There are few terms in the English language that solicit vitriol among physicians quite like “electronic health record.” Listening to physicians discuss their EHRs conjures up visions of the infamous scene in Office Space where a printer meets its doom at the hands of three employees who have endured its incompetence. Although it may not be practical for a physician to take a Louisville Slugger to his or her EHR, it does not stop them from fantasizing about it.
How we got to this point is complicated. I am old enough to remember the massive file cabinets in a physician's office containing thousands of paper medical records. I also am old enough to remember writing paper checks to pay my bills. These two industries -- medicine and banking -- have had completely different levels of success with implementing information technology and data sharing during the past 20 years. The banking industry moved to accelerate the use of information technology and data sharing technologies, rendering paper checks (and many a bank teller) obsolete. Transactions can be made electronically in real time. As a result, many of us have not written a check in years.
In comparison, the health care industry was caught flat-footed and resisted the technology wave of the 1990s and early 2000s until practices and health care systems were forced by law and regulation to change. Many practices still use paper-based charts or non-interoperable electronic health records that are, in reality, an electronic equivalent of paper charts.
Recognizing the emerging role of information technology in health care and the potential benefits to patient care, the AAFP established the Center for Health Information Technology (CHIT) in 2003. CHIT was a commitment by the AAFP and family medicine to the transformation of our health care system to one that was better aligned to deliver high quality and continuous care. CHIT provided a platform to achieve true care coordination and population health management in the average family physician office and not just in the large integrated systems. The Academy was easily the first physician organization to establish a team of individuals charged with EHR policy and advocacy, and our leadership role continues to this day.
In 2004, President George W. Bush created the Office of the National Coordinator of Health Information Technology and called for the “widespread adoption of electronic health records in 10 years.” Despite investing more than $100 million in federal funds in demonstration projects, little progress was made. In 2009, Congress intervened and forced health care into the technology era when it enacted the Health Information Technology for Economic and Clinical Health (HITECH) Act. This six-year, three-phase program set aside $19 billion in federal money to facilitate the adoption and implementation of EHR systems in hospitals and physician offices by 2017 through the so-called meaningful use program.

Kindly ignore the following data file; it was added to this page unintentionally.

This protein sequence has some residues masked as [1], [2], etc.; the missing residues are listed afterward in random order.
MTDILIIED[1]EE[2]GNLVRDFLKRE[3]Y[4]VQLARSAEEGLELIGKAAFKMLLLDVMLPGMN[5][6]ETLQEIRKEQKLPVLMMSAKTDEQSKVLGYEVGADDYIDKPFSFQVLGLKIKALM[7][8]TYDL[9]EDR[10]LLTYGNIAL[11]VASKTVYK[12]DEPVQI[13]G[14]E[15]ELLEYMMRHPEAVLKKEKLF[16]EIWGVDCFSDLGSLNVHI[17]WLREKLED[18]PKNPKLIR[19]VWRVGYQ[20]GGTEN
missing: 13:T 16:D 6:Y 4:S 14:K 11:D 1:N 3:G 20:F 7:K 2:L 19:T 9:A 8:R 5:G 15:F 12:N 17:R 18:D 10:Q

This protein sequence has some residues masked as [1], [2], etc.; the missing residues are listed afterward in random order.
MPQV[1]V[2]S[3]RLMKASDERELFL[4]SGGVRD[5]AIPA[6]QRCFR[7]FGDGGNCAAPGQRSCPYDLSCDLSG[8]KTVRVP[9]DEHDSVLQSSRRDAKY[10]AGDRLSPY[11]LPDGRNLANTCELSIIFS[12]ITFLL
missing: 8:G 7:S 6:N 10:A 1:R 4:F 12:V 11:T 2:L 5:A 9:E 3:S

To date, federal and state governments collectively have paid more than $24 billion in incentive payments to hospitals, physicians and other health care providers.
We are now at the 10-year mark established by President Bush, so what is the current state of play? Sadly, the state of EHRs and HIT in general is, well, not positive. Some would call it an epic failure (pun intended). How we move forward is critical to the success of our health care system, the quality of care delivered to patients, and the AAFP remains at the forefront of these efforts.
Today, more than 68 percent of family physicians use an EHR -- a participation percentage that dwarfs other physician specialties. However, as previously stated, most physicians have a hate-hate relationship with their EHR and view the systems as a burden on their practice of medicine. The AAFP, like most of you, is concerned about the lack of intuition and interoperability in the current EHR systems. We also are concerned that EHRs have become a financial drain on practices, the root-cause of frustration for physicians, and a contributor to decreasing productivity in practices of all sizes. We are especially frustrated that EHR vendors, insurers and governments have not addressed these concerns in a meaningful way, so we are ramping up our advocacy efforts to create change.
The following is a few of the many resources and advocacy activities the AAFP has pursued to assist our members:
We recognize that many of you continue to struggle with your EHR systems. And although the kind of retaliation so artfully visualized in Office Space is fun to think about, we urge you to be patient and work with us to improve our nation’s information technology system. Health care must follow the banking industry and the rest of our economy into the technology era. It won't be easy, but we continue to believe that an interoperable health information system will be beneficial for patient care, population health, and, ultimately, physician productivity.
Stephanie Quinn, AAFP Senior Vice President of Advocacy, Practice Advancement and Policy. Read author bio »